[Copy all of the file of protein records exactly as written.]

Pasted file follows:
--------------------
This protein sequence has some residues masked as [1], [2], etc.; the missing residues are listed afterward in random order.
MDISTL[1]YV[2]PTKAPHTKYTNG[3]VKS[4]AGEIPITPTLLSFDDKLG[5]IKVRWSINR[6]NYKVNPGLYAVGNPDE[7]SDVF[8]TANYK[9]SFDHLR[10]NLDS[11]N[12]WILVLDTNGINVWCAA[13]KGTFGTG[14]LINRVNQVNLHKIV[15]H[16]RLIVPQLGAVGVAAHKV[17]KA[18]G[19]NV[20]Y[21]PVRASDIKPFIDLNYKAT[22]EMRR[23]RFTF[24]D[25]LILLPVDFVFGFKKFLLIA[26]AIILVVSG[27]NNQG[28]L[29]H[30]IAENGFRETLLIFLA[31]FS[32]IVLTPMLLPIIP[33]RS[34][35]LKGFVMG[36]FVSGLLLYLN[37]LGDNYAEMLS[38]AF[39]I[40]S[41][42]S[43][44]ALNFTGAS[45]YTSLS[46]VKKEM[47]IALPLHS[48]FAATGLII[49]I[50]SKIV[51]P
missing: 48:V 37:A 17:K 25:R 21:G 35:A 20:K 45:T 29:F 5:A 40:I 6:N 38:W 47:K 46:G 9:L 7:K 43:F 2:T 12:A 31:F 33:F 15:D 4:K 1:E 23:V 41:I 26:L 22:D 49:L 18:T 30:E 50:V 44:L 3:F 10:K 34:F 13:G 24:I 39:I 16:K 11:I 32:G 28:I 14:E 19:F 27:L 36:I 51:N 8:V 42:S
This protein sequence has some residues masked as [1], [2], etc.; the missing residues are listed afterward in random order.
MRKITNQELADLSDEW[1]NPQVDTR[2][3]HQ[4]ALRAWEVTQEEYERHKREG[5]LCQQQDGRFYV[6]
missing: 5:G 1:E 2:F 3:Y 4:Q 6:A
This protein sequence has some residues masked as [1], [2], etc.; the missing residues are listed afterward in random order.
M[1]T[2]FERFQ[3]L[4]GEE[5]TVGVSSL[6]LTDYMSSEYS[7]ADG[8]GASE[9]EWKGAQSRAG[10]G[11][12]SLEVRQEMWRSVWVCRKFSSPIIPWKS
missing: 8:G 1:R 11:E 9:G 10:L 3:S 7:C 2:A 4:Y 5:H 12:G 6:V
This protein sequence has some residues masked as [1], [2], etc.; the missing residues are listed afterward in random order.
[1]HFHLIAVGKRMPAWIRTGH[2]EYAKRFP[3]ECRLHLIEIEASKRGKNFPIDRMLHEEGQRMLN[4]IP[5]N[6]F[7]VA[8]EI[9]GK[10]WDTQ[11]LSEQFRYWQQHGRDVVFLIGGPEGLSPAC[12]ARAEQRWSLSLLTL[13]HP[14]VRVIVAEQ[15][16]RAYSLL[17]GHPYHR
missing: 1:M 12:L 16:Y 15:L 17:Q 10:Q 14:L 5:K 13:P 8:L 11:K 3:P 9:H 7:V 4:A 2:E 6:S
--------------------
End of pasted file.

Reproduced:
This protein sequence has some residues masked as [1], [2], etc.; the missing residues are listed afterward in random order.
MDISTL[1]YV[2]PTKAPHTKYTNG[3]VKS[4]AGEIPITPTLLSFDDKLG[5]IKVRWSINR[6]NYKVNPGLYAVGNPDE[7]SDVF[8]TANYK[9]SFDHLR[10]NLDS[11]N[12]WILVLDTNGINVWCAA[13]KGTFGTG[14]LINRVNQVNLHKIV[15]H[16]RLIVPQLGAVGVAAHKV[17]KA[18]G[19]NV[20]Y[21]PVRASDIKPFIDLNYKAT[22]EMRR[23]RFTF[24]D[25]LILLPVDFVFGFKKFLLIA[26]AIILVVSG[27]NNQG[28]L[29]H[30]IAENGFRETLLIFLA[31]FS[32]IVLTPMLLPIIP[33]RS[34][35]LKGFVMG[36]FVSGLLLYLN[37]LGDNYAEMLS[38]AF[39]I[40]S[41][42]S[43][44]ALNFTGAS[45]YTSLS[46]VKKEM[47]IALPLHS[48]FAATGLII[49]I[50]SKIV[51]P
missing: 48:V 37:A 17:K 25:R 21:G 35:A 20:K 45:T 29:F 5:A 40:I 6:N 38:W 47:K 46:G 9:L 7:K 43:F 2:T 12:A 31:F 33:F 15:D 4:K 1:E 23:V 41:I 26:L 22:D 49:L 18:T 30:E 50:V 44:L 3:F 10:K 34:F 13:G 24:I 39:I 16:K 11:I 32:G 28:I 14:E 19:F 27:L 36:I 51:N 8:V 42:S
This protein sequence has some residues masked as [1], [2], etc.; the missing residues are listed afterward in random order.
MRKITNQELADLSDEW[1]NPQVDTR[2][3]HQ[4]ALRAWEVTQEEYERHKREG[5]LCQQQDGRFYV[6]
missing: 5:G 1:E 2:F 3:Y 4:Q 6:A
This protein sequence has some residues masked as [1], [2], etc.; the missing residues are listed afterward in random order.
M[1]T[2]FERFQ[3]L[4]GEE[5]TVGVSSL[6]LTDYMSSEYS[7]ADG[8]GASE[9]EWKGAQSRAG[10]G[11][12]SLEVRQEMWRSVWVCRKFSSPIIPWKS
missing: 8:G 1:R 11:E 9:G 10:L 3:S 7:C 2:A 4:Y 5:H 12:G 6:V
This protein sequence has some residues masked as [1], [2], etc.; the missing residues are listed afterward in random order.
[1]HFHLIAVGKRMPAWIRTGH[2]EYAKRFP[3]ECRLHLIEIEASKRGKNFPIDRMLHEEGQRMLN[4]IP[5]N[6]F[7]VA[8]EI[9]GK[10]WDTQ[11]LSEQFRYWQQHGRDVVFLIGGPEGLSPAC[12]ARAEQRWSLSLLTL[13]HP[14]VRVIVAEQ[15][16]RAYSLL[17]GHPYHR
missing: 1:M 12:L 16:Y 15:L 17:Q 10:Q 14:L 5:K 13:P 8:L 11:K 3:P 9:H 7:V 4:A 2:E 6:S